A Florida woman who submitted thousands of fraudulent claims with the Georgia Medicaid program was sentenced this week to four months in prison, nine months house arrest, restitution in the amount of $200,000, a $5,000 fine and 150 hours community service.
Jennifer C. Alsdorf, who pleaded guilty in October 2013 to one count of Medicaid fraud, contracted with speech-language pathologists to perform services under independent agreements, billed Medicaid for their services and sent a portion of the proceeds to the pathologists.
Alsdorf, the Office of Georgia Attorney General Sam Olens said Friday, did not just bill Medicaid for initial evaluations and therapy visits. She billed the program for “sensory integration” therapy and pocketed all of the money, authorities said. Not only had the pathologists not performed the service, many of them had no idea what sensory integration therapy was, officials said.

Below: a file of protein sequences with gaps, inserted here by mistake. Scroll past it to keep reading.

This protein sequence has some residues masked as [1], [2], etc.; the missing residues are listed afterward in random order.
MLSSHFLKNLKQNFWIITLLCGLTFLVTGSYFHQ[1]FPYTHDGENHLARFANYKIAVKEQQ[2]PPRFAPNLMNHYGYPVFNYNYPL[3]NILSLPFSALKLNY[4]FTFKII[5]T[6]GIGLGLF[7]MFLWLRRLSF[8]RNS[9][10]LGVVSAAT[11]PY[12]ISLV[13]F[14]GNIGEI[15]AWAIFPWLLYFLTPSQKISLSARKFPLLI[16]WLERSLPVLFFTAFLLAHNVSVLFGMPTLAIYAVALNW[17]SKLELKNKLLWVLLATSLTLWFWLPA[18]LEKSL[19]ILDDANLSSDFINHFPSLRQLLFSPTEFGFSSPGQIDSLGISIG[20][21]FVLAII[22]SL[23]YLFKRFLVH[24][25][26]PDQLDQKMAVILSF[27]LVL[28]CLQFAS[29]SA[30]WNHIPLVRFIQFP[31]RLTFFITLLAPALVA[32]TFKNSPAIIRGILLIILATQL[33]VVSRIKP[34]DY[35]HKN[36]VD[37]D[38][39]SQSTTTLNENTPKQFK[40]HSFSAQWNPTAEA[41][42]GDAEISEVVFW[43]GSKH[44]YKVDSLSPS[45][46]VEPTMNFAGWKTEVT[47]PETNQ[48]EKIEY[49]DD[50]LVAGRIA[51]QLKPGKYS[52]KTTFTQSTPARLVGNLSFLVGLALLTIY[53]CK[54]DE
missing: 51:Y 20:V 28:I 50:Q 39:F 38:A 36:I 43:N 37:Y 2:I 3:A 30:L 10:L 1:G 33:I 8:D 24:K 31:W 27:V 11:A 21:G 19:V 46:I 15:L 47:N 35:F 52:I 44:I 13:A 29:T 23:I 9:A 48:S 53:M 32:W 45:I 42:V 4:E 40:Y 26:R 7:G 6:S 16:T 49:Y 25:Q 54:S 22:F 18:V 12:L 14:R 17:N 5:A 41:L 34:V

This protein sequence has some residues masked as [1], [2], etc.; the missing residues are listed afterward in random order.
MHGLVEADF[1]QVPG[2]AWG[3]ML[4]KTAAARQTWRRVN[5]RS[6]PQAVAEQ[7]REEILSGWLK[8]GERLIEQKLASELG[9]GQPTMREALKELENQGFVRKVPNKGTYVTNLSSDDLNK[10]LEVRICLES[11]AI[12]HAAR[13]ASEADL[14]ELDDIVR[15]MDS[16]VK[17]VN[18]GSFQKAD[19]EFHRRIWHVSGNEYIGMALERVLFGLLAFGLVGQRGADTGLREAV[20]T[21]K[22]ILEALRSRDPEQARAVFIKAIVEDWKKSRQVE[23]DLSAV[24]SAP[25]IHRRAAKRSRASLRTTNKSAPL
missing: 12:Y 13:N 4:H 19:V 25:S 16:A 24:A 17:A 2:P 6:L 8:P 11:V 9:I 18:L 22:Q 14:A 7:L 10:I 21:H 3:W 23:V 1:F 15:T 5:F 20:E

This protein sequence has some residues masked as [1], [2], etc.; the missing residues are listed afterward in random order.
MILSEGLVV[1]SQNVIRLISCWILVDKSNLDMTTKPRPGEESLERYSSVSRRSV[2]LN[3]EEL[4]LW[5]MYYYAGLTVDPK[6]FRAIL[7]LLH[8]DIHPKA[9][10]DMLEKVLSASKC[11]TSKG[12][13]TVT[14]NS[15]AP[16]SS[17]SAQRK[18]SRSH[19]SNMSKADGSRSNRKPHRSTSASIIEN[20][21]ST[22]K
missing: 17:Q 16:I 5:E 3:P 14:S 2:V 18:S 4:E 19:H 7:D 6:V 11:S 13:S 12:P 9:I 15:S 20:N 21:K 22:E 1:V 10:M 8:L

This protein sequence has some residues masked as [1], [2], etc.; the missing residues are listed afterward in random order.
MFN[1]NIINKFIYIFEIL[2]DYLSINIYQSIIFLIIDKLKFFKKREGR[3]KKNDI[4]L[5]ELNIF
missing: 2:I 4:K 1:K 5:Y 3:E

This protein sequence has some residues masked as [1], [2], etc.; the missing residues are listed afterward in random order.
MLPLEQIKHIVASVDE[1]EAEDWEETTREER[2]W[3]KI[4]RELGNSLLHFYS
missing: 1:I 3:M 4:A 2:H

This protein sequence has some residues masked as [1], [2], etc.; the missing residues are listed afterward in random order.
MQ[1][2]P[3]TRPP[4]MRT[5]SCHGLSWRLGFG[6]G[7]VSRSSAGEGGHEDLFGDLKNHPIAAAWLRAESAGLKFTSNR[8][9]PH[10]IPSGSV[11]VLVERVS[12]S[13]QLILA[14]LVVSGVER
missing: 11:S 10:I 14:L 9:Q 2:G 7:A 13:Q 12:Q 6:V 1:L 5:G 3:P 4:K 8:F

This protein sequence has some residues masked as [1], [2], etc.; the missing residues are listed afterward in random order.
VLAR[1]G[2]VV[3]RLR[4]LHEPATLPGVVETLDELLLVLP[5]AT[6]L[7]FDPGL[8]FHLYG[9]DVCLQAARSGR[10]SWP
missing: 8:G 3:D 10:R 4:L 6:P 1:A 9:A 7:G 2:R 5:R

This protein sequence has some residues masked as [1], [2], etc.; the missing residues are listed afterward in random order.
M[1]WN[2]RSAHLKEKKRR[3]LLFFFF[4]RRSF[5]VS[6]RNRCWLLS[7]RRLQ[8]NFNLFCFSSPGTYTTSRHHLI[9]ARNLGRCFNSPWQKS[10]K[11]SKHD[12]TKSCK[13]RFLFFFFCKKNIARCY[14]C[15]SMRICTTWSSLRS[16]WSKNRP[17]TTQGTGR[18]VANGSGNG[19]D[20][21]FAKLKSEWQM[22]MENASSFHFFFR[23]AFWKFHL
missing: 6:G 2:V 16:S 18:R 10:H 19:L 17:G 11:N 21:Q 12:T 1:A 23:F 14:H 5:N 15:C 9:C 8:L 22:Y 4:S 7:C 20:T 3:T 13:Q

Additionally, Alsdorf submitted claims under pathologists’ names during times when they were not working with her medical business, authorities said.
“Fighting Medicaid fraud is a top priority for my office,” Olens said in a statement. “This case sends a strong message that we take every complaint received seriously, and we will aggressively investigate and prosecute those who overbill Medicaid.”